March springs forth with welcome rain + wildflowers
Yikes . . . talk about “wild” flowers . . . the above assault on the optic nerve is a recent result of my never-ending quest for the “ideal” running short.
My chief requirements: so comfortable I don’t have to think about them while running; NOT a solid color (so they don’t show sweat stains); and NOT capable of clinging on to the “eau de locker room” generated by the previously mentioned sweat.
My current store-bought “Moving Comfort” brand shorts are comfortable, but solid gray, and reluctant–even after repeated washings with bleach–to remain smell-less.
While at a local fabric store buying curtain material, I walked by this loud-and-lovely green and yellow print and felt it calling me (the reason why I try to stay out of fabric stores . . . I like to think my fabric-hoarding days are behind me . . . ).
Loosely referring to my Moving Comfort shorts, I made a pattern and then put together a garment that was definitely . . . colorful. But I made them too big, and the swinging of the extra leg fabric was distracting on my one try-out run. They definitely helped me levitate, however:
On my next thrift store visit, I came across a men’s golf shirt with potential in the color (tiny stripes!) and stretchy comfort departments:
Here’s all that was left after making the shorts (using the previous pattern, but doing more adjusting and measuring along the way). I gave them one seam pocket on the right side (for runny nose hanky), and a patch pocket on the left (for bits of trail trash).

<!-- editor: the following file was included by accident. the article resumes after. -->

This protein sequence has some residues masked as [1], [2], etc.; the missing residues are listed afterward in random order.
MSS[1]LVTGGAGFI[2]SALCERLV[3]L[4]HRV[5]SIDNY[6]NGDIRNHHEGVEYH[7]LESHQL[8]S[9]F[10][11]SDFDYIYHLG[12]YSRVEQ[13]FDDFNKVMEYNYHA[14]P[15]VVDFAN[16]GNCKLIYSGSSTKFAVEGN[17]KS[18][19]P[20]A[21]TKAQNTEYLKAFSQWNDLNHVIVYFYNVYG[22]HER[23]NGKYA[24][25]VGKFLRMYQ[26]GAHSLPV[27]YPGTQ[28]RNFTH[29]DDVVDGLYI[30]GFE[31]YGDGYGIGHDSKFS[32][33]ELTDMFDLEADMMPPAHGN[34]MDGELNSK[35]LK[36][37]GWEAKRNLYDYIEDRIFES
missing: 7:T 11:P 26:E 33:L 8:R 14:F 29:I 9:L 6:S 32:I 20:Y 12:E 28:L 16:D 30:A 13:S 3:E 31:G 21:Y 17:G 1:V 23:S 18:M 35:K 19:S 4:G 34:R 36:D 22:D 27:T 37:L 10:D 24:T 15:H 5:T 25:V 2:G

I am now happy to have a complete running kit (LOVE this word; thanks UK friends) made out of thrift store finds: a gray wool t-shirt (from EMU Australia) and my gray-and-blue stripey shorts.
This afternoon will be the test drive . . . back to my favorite currently puddley trails at Irvine and Santiago Oaks Regional Parks; the two share a border called “Barham Ranch,” home of some rare native plants as well as the endangered California gnatcatcher.
Below is my first mariposa lily sighting of the season along the Barham Ridge trail this week; we have six species of this delicate bloomer in Orange County . . . this is a Catalina mariposa lily, with a rare plant ranking of 4.2, according to the definitive book Wildflowers of Orange County and the Santa Ana Mountains.
There’s been a lot of recent damage to the trails in this area by someone intent on creating as many bike jumps as possible, endangering plants such as this mariposa lily and her ephemeral friends.
Read the signs, folks:
Two new jumps that magically appeared after last week’s rain:
Trailside damage to get dirt for the jumps . . .
Grrr . . . .
Time to relax with some aroma-therapy . . . courtesy of the fabulous California everlasting (Gnaphalium californicum) now in bloom along the Mountain Goat Trail. According to “The Book,” this plants smells like “maple syrup, pineapple, citrus, or curry” depending on the person doing the smelling. It reminds me of an exotic citrus.
Mmmm . . . I’m feeling a bit less stressed already. Now for a glimpse of the lovely red paintbrush blooming along the Bumblebee Trail, and my blood pressure might find its way back to normal:
Yep. Happy again (and appropriating a bike jump for my own wild purposes):
One final mud moment to sooth my soles. (Ouch. I really try not to make these kinds of puns, but sometimes it just happens . . . )
Happy (almost-spring!) trails . . .